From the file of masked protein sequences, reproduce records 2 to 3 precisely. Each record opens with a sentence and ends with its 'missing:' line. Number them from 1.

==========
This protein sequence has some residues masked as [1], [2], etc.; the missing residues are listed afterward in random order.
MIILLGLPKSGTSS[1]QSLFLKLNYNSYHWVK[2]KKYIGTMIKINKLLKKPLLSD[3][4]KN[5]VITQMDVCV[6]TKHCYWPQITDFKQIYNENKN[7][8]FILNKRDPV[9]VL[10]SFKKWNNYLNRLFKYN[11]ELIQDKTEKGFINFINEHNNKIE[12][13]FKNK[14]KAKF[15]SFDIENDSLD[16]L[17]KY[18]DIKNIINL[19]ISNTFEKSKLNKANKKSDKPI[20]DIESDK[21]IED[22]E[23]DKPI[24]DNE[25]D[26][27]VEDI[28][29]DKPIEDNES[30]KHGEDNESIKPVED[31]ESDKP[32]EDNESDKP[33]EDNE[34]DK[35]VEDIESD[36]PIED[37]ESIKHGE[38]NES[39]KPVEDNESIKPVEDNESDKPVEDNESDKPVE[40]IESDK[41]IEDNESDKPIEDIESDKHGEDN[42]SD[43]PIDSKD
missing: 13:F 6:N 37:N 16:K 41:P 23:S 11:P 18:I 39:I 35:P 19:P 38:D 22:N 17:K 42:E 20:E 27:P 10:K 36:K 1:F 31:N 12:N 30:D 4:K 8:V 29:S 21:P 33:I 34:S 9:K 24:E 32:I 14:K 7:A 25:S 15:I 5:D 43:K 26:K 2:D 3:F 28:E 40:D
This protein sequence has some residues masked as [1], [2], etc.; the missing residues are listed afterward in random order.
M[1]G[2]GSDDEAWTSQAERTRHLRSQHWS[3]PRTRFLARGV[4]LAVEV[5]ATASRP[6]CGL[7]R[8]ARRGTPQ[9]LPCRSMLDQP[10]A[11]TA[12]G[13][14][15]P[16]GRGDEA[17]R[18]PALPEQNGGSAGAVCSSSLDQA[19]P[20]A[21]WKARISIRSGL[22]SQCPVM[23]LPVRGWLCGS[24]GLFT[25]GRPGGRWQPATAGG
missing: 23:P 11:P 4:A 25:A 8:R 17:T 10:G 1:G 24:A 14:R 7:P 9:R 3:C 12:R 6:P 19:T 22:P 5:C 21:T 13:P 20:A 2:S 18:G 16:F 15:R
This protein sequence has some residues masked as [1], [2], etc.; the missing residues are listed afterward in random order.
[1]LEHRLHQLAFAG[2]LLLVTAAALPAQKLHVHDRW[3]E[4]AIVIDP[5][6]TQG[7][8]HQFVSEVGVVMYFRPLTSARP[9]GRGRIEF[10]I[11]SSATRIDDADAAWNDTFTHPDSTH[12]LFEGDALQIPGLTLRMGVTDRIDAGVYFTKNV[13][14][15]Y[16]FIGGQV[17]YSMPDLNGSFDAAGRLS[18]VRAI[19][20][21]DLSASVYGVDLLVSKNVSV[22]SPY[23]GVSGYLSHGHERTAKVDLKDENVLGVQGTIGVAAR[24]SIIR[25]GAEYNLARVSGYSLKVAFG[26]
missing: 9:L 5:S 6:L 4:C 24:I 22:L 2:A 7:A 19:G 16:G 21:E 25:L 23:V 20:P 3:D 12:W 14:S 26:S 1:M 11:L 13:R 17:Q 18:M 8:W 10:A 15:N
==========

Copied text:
This protein sequence has some residues masked as [1], [2], etc.; the missing residues are listed afterward in random order.
M[1]G[2]GSDDEAWTSQAERTRHLRSQHWS[3]PRTRFLARGV[4]LAVEV[5]ATASRP[6]CGL[7]R[8]ARRGTPQ[9]LPCRSMLDQP[10]A[11]TA[12]G[13][14][15]P[16]GRGDEA[17]R[18]PALPEQNGGSAGAVCSSSLDQA[19]P[20]A[21]WKARISIRSGL[22]SQCPVM[23]LPVRGWLCGS[24]GLFT[25]GRPGGRWQPATAGG
missing: 23:P 11:P 4:A 25:A 8:R 17:T 10:G 1:G 24:A 14:R 7:P 9:R 3:C 12:R 6:P 19:T 22:P 5:C 21:T 13:P 20:A 2:S 18:G 16:F 15:R
This protein sequence has some residues masked as [1], [2], etc.; the missing residues are listed afterward in random order.
[1]LEHRLHQLAFAG[2]LLLVTAAALPAQKLHVHDRW[3]E[4]AIVIDP[5][6]TQG[7][8]HQFVSEVGVVMYFRPLTSARP[9]GRGRIEF[10]I[11]SSATRIDDADAAWNDTFTHPDSTH[12]LFEGDALQIPGLTLRMGVTDRIDAGVYFTKNV[13][14][15]Y[16]FIGGQV[17]YSMPDLNGSFDAAGRLS[18]VRAI[19][20][21]DLSASVYGVDLLVSKNVSV[22]SPY[23]GVSGYLSHGHERTAKVDLKDENVLGVQGTIGVAAR[24]SIIR[25]GAEYNLARVSGYSLKVAFG[26]
missing: 9:L 5:S 6:L 4:C 24:I 22:L 2:A 7:A 19:G 16:G 21:E 25:L 23:V 20:P 3:D 12:W 14:S 26:S 1:M 11:L 13:R 17:Q 18:M 8:W 10:A 15:N